Joe: [You] use your imagination to put yourself inside the characters and allow the scene to go forward in a way that seems very surprising to you. A lot of times we'll use locations to help us motivate ideas. We're constantly striving to bring something new and different to the table, either in the way that we're using the cameras, or the storytelling we're using in the scene, or the way that the characters are being motivated by the action.
Anthony: That's really the best way to arrive at something original in an action sequence. You have to drive very hard at the character, figure out what's going on with the character, where and how the character is vulnerable and then start to build a scenario around that.
You've talked before about your love of subverting genre. Can we expect that in Infinity War?
Anthony: With Infinity War, the biggest new element to the movie is Thanos and the fact that he's entering the storytelling in a very bold, strong way, to the degree that he's almost one of the leads. We've shaped an interesting narrative around him that in some ways leans heavily on a heist film in the fact that he's going after the infinity stones in a much bolder, successful way than he has in the past. The entire movie has that energy of the bad guy being one step ahead of the heroes. We looked at a lot of movies that had that heist-style energy to them, [and] that brought some inspiration.
Will there be any unexpected characters, and can you give us a hint?
Joe: There's going to be a lot of unexpected characters. There are more surprises packed into this film than any of the others. Part of that is character interactions, new interesting characters, characters that have made small appearances that are really getting fleshed out in this film. A lot of people enjoy the experience, so I don't want to give anything away, but certainly you can expect lots of surprises.
Your movies often show tech that hasn't been invented yet. Who's creating/imagining that tech?
Joe: We have an amazing effects team led by Dan DeLeeuw, who's done the last three movies with us — Winter Soldier, Civil War, Infinity War — and also the next Avengers one. He is dialed into everything that's going on around the world in terms of cutting-edge tech, cutting-edge visual effects. On the camera side, we're always looking for the most advanced equipment we can use to tell our story in a way that's satisfying to audiences and satisfying to us creatively.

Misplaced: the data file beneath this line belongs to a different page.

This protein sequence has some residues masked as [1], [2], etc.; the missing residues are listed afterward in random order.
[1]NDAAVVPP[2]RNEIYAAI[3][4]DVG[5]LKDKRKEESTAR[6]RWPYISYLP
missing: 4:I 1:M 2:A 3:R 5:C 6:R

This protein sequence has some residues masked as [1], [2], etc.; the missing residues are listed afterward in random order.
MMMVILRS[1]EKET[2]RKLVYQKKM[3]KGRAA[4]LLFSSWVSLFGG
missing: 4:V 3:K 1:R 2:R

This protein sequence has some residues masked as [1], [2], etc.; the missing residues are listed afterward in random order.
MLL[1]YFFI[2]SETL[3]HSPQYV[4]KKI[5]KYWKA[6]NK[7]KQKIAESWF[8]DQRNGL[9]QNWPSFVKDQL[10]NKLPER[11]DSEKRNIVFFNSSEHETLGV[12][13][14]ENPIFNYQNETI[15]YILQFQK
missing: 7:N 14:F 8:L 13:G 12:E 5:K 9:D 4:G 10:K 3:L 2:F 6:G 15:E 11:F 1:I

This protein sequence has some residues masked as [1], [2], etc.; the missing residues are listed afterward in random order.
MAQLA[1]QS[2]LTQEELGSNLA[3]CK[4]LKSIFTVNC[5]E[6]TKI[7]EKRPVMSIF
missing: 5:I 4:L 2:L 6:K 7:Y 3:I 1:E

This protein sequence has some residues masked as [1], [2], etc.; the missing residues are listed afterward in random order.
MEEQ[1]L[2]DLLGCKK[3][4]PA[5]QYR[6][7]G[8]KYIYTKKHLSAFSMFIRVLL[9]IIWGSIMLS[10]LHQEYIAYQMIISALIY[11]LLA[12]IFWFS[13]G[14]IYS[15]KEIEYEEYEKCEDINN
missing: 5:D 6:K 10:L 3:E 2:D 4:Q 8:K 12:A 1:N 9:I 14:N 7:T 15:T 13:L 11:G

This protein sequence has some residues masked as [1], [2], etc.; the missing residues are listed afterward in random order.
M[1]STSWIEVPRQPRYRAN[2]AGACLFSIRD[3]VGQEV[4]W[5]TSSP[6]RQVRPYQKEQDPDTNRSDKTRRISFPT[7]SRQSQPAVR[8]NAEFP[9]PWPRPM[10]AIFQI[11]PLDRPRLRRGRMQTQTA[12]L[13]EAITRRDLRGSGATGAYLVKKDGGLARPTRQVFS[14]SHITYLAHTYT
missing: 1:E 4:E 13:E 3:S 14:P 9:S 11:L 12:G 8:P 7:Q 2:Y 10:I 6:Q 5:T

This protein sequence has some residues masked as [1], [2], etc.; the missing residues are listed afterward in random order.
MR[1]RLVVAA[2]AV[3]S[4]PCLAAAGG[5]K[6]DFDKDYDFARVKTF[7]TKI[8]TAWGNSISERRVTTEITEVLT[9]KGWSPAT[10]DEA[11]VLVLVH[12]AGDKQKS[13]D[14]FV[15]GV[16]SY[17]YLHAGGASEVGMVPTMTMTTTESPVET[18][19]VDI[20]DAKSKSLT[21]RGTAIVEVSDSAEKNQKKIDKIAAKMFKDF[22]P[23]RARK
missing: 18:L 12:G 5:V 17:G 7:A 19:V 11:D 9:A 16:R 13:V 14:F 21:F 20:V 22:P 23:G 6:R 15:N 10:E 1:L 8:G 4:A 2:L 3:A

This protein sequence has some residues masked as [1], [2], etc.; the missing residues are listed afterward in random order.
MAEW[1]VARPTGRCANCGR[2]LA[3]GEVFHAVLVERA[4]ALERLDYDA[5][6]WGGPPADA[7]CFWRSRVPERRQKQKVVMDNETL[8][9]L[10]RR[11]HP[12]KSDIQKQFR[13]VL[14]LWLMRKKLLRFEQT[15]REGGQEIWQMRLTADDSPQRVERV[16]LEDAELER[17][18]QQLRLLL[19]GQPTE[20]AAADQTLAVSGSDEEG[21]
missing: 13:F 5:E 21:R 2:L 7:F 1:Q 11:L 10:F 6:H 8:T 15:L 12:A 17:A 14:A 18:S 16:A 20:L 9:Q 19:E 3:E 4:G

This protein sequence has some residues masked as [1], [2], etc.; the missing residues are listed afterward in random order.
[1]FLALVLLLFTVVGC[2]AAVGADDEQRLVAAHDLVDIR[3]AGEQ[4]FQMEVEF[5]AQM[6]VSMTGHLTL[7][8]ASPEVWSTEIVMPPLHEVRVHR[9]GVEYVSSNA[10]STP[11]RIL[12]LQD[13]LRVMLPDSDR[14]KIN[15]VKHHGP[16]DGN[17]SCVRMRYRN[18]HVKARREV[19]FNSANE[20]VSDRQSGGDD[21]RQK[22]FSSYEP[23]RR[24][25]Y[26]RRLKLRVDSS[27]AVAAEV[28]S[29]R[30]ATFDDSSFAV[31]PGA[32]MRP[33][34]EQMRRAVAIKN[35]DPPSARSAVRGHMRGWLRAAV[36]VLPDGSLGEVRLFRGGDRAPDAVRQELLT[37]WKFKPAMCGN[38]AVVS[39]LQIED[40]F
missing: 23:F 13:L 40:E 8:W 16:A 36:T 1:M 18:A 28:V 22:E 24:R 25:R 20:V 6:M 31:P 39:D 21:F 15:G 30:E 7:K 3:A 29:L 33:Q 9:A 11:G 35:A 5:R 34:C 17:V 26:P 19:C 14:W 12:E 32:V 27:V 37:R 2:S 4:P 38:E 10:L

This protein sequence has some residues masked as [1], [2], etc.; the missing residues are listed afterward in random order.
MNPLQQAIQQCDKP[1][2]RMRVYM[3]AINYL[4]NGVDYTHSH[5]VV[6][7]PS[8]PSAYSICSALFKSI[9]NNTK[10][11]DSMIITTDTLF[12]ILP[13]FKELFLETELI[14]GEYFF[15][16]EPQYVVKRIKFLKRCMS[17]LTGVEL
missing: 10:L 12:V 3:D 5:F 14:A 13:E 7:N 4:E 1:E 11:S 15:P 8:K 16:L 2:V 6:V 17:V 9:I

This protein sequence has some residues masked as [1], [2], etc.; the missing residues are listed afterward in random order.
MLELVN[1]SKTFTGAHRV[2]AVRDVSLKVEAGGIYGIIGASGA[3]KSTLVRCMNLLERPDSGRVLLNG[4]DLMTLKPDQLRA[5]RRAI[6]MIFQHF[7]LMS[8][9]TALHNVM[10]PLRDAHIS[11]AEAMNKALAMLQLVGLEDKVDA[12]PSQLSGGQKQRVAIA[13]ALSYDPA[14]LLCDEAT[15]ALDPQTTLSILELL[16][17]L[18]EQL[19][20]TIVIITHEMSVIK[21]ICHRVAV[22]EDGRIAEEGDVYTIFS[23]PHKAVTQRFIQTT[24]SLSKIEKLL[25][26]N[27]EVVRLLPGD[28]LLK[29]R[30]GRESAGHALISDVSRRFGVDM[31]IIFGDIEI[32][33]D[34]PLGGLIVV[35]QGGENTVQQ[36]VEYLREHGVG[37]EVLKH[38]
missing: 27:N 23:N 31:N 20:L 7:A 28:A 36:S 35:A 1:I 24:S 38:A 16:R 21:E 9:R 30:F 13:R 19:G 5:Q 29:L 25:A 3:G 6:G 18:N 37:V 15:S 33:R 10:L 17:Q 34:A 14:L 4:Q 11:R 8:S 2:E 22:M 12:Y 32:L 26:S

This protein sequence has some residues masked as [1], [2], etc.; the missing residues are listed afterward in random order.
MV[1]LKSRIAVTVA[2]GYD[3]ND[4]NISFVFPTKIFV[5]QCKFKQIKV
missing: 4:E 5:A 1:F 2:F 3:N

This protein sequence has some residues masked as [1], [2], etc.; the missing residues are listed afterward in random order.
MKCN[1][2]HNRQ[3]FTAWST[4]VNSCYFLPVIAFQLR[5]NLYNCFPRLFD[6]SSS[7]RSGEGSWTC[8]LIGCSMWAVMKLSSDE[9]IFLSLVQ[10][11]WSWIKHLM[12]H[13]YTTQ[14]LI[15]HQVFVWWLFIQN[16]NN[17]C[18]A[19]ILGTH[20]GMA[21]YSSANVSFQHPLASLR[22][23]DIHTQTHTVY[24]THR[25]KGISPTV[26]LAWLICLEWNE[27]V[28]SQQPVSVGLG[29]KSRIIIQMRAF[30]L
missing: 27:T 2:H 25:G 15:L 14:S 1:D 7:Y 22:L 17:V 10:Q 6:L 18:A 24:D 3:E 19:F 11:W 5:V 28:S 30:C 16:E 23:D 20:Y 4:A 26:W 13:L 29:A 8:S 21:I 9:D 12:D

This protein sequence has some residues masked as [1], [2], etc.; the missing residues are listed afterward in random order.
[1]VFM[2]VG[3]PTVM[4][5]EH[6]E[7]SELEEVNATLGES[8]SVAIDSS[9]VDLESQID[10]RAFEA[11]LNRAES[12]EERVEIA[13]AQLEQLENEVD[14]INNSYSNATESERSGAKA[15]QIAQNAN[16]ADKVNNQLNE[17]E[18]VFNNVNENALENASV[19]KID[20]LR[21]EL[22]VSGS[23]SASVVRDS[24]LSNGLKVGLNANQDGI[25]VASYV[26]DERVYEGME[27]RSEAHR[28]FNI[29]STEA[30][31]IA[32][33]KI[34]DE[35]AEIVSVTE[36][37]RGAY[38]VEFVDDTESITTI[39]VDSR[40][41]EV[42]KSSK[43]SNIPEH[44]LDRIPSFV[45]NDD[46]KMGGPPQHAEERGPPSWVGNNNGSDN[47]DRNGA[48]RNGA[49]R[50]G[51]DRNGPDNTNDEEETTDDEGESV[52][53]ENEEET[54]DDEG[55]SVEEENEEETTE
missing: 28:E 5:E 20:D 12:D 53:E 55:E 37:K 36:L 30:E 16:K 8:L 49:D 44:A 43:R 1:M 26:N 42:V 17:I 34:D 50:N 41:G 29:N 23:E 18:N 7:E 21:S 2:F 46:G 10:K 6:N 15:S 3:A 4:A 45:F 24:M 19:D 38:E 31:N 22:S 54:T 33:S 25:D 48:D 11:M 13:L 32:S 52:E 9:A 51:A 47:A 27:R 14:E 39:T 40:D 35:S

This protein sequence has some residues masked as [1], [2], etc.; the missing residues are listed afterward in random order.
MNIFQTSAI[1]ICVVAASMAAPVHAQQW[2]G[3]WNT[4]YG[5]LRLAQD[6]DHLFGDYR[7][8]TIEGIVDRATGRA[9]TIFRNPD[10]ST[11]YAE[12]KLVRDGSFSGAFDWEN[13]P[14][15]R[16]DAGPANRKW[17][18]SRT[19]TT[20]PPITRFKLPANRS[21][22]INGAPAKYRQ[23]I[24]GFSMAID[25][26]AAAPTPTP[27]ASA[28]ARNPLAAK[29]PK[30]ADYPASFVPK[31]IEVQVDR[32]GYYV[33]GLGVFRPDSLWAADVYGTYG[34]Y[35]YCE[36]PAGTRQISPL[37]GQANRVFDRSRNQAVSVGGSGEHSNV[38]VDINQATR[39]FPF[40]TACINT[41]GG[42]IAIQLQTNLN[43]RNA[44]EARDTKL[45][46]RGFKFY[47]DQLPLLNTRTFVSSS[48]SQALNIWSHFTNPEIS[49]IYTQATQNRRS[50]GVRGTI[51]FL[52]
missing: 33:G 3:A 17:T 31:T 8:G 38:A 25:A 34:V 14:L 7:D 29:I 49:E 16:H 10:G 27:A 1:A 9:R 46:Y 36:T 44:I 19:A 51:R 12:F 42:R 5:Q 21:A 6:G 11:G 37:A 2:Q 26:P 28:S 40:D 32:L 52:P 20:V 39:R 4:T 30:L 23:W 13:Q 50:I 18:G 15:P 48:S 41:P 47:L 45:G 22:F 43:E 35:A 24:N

Anthony: We also look into the comics themselves for ideas. We may end up doing a different iteration, but a lot of the ideas are sourced from the comics.
You say you're obsessed with VR. Is there a VR project in the near future?
Anthony: It's something we're certainly looking into and thinking about. Our day job is spoken for in the foreseeable future. But like Joe mentioned, we've always been motivated by technology in our processes as filmmakers. [We were] very early adopters of digital video — Arrested Development was the first prime-time network show shot in digital video.
We're always looking for ways to use technologies to open up new creative expressions for us artistically. So we're constantly thinking about where something like VR may lead us in storytelling, or what kind of tool that gives us as storytellers.
Joe: I'm obsessed with VR, but AR [augmented reality] is really interesting. Anything that ends with R has got our attention.
So, big question: iPhone or Android?
Joe and Anthony: [cross talk] iPhone.
This story appeared in the winter 2017 edition of CNET Magazine. Click here for more magazine stories.